What is a Court of Protection Deputy?
A deputy is a person appointed by the Court of Protection to make help make decisions for a person who is unable to do so on their own.
Who can be appointed Deputy by the Court of Protection?
The person appointed as Court of Protection deputy is often a family member of the person who needs help making decisions. Sometimes a family member. A Court of Protection deputy could also be a professional, such as an accountant or a solicitor or a local authority employee, all of whom are professionals and will need to be paid. A deputy cannot be under 18.
The decision as to who will be appointed as a deputy is made by the Court of Protection who may need to sift the claims and counter claims of people fighting over who should be appointed. The process is not quick, and can be very expensive if there is a fight. As the Court of Protection will not know who family really are, they can only make a judgement on the information they receive. The only sensible course is to make Lasting Powers of Attorney well in advance, rather than wait until you need to become a Court of Protection Deputy.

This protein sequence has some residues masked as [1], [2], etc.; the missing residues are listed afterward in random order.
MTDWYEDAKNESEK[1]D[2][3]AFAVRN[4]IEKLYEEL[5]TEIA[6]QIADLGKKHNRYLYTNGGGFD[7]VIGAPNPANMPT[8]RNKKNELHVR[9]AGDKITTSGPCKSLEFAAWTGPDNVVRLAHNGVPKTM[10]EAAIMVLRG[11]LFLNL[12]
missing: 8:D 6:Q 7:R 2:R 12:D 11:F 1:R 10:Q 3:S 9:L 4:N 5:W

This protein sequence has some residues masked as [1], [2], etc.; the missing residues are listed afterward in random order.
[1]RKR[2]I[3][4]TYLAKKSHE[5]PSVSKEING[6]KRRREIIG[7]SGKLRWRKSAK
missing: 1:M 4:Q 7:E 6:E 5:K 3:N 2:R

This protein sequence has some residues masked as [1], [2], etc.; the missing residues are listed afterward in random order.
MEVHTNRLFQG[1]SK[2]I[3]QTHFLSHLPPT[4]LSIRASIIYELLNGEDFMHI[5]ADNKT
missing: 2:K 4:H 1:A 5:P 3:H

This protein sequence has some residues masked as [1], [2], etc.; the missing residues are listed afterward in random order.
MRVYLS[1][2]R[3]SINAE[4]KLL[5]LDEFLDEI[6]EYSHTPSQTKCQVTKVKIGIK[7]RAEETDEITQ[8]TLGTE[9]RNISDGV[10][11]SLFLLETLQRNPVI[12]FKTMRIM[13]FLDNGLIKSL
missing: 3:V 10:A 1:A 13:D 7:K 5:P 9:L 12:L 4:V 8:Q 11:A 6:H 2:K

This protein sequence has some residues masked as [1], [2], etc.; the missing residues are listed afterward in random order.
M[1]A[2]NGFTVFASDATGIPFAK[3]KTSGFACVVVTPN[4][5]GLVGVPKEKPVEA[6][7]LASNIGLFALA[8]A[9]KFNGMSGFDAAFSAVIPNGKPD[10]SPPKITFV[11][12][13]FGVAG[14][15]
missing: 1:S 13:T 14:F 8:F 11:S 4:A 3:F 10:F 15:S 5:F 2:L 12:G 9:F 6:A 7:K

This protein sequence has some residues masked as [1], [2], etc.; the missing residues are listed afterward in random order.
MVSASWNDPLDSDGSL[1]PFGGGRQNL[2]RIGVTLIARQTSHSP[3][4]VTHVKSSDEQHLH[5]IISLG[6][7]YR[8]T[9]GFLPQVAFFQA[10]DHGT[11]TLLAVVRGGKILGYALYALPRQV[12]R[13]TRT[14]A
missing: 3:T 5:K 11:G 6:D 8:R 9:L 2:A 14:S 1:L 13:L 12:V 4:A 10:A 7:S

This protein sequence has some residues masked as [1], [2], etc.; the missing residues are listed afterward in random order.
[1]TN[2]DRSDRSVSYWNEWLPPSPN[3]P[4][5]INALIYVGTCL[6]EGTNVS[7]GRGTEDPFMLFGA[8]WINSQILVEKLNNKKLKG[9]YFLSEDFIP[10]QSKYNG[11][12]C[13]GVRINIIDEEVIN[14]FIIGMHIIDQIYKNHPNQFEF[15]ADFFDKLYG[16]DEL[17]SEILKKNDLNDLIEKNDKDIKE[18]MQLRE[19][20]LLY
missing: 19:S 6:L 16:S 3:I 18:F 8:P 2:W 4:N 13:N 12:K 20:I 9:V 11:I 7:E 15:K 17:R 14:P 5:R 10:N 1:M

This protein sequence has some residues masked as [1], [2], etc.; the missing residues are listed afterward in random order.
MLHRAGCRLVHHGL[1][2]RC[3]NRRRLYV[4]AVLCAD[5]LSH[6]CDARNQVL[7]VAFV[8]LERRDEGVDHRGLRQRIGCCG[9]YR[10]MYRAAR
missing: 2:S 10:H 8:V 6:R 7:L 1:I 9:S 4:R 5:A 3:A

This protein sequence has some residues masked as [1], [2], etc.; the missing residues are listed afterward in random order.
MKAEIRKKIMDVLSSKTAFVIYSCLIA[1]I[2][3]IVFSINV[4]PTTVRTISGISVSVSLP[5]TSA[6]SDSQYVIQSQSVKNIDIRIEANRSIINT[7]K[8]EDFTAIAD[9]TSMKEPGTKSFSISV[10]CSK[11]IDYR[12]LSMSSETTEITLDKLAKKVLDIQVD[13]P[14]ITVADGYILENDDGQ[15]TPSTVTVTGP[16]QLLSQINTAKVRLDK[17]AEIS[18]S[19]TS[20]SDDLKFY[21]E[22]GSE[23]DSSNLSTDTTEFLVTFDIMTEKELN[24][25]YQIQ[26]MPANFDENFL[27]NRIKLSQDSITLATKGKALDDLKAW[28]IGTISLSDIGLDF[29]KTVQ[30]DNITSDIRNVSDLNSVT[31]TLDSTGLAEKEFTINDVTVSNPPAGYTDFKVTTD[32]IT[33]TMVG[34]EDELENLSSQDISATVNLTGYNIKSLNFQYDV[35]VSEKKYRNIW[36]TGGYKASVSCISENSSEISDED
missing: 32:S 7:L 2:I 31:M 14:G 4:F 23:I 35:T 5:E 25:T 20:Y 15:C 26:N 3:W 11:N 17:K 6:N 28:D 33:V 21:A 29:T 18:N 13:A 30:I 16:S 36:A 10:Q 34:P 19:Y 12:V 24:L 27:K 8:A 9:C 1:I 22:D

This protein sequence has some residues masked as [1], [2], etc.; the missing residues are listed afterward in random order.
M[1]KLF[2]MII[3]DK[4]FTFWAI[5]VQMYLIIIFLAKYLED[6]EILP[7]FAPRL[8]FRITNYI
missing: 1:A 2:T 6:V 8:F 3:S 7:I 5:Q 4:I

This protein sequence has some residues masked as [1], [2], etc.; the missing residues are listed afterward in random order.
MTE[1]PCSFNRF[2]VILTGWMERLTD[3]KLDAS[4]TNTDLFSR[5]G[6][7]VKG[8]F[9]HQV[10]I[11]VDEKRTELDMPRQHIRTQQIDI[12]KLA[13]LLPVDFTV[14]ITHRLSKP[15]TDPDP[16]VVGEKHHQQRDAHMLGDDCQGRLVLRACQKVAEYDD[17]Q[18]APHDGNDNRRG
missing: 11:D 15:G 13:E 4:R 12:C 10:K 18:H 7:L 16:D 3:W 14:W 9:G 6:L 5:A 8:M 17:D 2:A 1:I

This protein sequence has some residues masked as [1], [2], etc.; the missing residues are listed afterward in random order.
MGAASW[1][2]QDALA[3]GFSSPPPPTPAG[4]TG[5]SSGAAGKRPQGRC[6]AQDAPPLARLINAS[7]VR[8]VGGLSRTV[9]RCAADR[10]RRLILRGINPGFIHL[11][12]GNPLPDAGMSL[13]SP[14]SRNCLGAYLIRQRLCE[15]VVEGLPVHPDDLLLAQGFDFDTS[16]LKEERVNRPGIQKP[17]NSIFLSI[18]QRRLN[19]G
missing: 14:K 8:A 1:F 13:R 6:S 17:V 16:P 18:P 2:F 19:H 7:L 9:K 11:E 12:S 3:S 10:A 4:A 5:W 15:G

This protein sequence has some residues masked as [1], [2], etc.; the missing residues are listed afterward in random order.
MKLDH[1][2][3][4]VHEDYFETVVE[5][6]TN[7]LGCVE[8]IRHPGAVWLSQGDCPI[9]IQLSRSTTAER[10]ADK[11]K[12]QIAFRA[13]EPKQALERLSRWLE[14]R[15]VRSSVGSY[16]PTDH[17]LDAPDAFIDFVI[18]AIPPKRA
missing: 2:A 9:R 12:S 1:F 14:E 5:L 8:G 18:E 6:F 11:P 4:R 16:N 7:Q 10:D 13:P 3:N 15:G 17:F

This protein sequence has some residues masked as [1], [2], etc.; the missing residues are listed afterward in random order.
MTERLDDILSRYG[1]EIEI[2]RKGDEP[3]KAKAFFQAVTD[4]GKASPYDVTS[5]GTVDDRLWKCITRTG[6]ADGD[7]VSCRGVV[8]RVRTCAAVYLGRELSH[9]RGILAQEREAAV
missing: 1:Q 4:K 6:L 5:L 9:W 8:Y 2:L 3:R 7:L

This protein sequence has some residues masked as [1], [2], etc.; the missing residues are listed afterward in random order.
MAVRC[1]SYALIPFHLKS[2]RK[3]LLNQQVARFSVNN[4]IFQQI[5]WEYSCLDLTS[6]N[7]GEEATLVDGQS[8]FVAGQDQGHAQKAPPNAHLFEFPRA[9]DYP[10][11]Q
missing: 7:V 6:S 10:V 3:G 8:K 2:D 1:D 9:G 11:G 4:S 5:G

How can you apply to become a Court of Protection deputy?
The Court of Protection appoint deputies: you apply to or are appointed by the Court of Protection to become someone’s deputy. You can become:
- a deputy appointed to manage property and affairs.
- a deputy appointed to look after personal welfare.
If you are accepted by the Court of Protection, they will send you a Court Order appointing you as a Court of Protection deputy. The order will explain what decisions you are legally allowed to make for they person you have been appointed as deputy for.
The limits of your authority are decided by the Court of Protection based on the other person’s needs and could include making decisions about money and healthcare.